The end of multi-buy offers in supermarkets could be on the way as part of a new initiative aimed at reducing food waste, the Irish Independent can reveal.
Ireland generates two tonnes of wasted food every minute, but some of the country's main retailers have now agreed to take part in a new National Forum on Food Waste.
Environment Minister Denis Naughten wants them to sign up to measures that will result in less food being dumped.
Around 40pc of wastage comes from food production, while 60pc comes from the household and commercial sector.
A new charter to be agreed by retailers is likely to be based on a similar project in Denmark, which has more initiatives against food waste in Europe than any other state.
It includes a ban on 'quantity discounts' such as 'buy two, get the third free'. Instead supermarkets offer discounts on single items.
Representatives from Tesco, Spar, Aldi, Lidl and Musgrave, which oversees SuperValu and Centra, have agreed to take part in a new 'action group' under the stewardship of former Superquinn deputy chairman Eamonn Quinn.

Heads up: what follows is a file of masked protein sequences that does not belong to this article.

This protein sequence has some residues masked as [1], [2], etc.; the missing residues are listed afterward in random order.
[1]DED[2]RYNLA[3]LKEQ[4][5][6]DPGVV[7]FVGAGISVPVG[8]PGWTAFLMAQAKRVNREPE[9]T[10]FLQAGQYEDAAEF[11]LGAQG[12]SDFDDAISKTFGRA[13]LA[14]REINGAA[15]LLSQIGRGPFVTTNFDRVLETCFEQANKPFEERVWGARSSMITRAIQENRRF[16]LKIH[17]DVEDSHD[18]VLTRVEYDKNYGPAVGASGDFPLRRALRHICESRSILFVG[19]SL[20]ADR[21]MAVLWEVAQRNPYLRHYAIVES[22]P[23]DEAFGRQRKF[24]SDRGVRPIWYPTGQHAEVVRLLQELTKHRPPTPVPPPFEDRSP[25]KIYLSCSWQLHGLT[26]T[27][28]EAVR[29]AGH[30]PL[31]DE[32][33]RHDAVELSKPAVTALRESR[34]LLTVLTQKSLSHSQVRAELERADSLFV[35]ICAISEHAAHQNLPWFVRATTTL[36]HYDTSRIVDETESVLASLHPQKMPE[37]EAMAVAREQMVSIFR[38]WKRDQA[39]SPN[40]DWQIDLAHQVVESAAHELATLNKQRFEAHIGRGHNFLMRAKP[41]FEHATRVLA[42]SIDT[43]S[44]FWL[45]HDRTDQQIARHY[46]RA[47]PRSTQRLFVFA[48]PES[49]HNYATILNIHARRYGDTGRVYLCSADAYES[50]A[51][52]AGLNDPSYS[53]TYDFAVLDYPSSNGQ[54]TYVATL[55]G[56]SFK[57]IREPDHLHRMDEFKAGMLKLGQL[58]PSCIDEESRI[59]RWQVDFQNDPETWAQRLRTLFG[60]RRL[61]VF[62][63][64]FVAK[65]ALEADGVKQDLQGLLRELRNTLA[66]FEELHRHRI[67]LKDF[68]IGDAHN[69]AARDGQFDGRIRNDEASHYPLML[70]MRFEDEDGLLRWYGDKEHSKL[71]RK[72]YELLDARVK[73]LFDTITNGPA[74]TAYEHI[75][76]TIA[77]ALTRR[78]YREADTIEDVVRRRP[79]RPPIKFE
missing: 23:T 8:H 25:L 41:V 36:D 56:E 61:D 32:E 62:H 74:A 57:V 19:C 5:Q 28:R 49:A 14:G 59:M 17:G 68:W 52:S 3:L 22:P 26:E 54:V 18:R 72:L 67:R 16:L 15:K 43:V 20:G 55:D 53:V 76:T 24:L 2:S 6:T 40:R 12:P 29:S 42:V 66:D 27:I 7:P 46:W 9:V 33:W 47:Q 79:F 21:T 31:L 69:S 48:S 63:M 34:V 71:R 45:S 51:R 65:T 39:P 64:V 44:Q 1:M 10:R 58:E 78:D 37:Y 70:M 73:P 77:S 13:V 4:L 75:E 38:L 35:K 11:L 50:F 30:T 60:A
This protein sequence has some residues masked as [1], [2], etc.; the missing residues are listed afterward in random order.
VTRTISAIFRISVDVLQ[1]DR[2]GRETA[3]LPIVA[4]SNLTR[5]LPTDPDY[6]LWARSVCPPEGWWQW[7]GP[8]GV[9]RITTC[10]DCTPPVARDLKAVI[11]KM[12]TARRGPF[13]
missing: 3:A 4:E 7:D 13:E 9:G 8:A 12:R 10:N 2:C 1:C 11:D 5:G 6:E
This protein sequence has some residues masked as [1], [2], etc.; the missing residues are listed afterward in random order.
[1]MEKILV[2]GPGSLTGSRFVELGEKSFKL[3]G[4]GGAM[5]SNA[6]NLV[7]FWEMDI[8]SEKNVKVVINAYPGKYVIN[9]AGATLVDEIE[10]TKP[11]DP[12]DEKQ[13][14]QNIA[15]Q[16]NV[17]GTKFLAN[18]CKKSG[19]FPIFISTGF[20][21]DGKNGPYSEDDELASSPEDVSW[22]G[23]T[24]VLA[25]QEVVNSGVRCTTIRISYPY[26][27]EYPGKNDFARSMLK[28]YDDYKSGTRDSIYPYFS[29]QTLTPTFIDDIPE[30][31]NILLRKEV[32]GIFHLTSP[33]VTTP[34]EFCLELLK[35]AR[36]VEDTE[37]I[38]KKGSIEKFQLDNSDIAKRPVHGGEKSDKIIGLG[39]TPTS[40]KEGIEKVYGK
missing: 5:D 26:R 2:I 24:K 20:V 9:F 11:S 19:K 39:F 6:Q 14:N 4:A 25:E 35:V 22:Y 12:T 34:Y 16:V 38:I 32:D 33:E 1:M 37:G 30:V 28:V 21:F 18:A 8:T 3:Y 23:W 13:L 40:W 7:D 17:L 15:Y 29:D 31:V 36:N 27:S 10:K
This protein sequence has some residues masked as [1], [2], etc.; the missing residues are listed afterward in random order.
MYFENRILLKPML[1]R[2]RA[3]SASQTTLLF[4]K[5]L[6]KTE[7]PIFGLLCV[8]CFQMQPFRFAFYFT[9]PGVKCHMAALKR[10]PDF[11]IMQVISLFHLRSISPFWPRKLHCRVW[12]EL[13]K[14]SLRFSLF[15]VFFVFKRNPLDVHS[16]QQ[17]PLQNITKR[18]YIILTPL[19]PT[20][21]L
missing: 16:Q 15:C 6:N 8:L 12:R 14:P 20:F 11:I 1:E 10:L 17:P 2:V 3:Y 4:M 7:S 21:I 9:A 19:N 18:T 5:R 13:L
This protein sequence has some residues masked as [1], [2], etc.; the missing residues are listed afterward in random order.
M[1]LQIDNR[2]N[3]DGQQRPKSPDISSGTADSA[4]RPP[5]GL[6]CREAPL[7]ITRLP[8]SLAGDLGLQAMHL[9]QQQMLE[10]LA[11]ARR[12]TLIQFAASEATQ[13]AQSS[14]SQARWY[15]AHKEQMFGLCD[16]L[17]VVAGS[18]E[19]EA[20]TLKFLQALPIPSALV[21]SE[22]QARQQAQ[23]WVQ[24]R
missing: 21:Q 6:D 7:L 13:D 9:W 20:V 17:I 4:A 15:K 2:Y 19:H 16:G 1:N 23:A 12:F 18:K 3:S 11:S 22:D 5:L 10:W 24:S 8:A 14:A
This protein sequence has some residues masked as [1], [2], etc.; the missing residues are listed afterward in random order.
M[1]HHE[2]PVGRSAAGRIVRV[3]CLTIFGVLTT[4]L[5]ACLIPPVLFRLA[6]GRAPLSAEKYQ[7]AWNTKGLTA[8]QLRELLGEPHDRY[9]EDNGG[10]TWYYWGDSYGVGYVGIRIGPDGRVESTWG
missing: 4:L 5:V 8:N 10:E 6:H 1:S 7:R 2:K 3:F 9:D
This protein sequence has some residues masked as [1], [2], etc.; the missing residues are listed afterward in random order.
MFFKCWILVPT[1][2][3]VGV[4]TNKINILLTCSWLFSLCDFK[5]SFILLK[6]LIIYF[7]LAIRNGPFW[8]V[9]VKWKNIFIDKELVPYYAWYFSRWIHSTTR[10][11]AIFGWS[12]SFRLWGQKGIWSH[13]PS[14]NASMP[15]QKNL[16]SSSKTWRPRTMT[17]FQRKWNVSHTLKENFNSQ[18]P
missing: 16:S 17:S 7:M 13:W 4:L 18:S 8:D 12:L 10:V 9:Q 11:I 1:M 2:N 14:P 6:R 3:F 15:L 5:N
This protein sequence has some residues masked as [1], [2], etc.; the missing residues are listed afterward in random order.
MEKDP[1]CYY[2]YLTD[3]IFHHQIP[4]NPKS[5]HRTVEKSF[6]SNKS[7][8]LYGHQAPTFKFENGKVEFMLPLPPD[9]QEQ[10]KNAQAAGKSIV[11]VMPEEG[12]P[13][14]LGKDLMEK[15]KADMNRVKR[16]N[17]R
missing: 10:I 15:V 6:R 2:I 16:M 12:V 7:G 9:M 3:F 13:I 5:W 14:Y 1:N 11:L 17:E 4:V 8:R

"It is a huge conundrum of our time that deprivation exists alongside wasteful practices in society and what we do about it. Older generations laid much store by the adage 'waste not, want not'," Mr Naughten told the Irish Independent.
"They understood the seasonal and cyclical nature of abundance and need. In a modern society, where everything is available all year round and at every price point, new insight is required as to how we can live within the capacity of our planet in terms of the materials we consume and the waste we must manage.
"It is easy to preach to people that our way of life is unsustainable. It is harder to convince them that it is possible to continue to live well but within the limits of our environment."
The Forum, which holds its first meeting today, has 12 months to come up with recommendations that will focus primarily on what actions retailers can take - but is also likely to result in an awareness campaign targeting households.
In Denmark this included a campaign which showed that every second Dane had a UFO, 'unidentified frozen object', in their freezer.
Supermarkets will also be encouraged to donate food that has reached its sell-by date to volunteers who prepare free meals for the homeless and underprivileged.
There will be no more Irish 'free-range' eggs after St Patrick's Day following Department of Agriculture measures to combat bird flu.
The department has introduced regulations requiring flock keepers to confine their poultry in a secure building that wild birds or other animals do not have access to.
Free-range eggs will no longer be available in shops as under EU regulations eggs and poultry meat can be marketed as 'free-range' for the duration of the restriction but not for more than 12 weeks.
In Ireland's case, the 12-week period expires on March 17.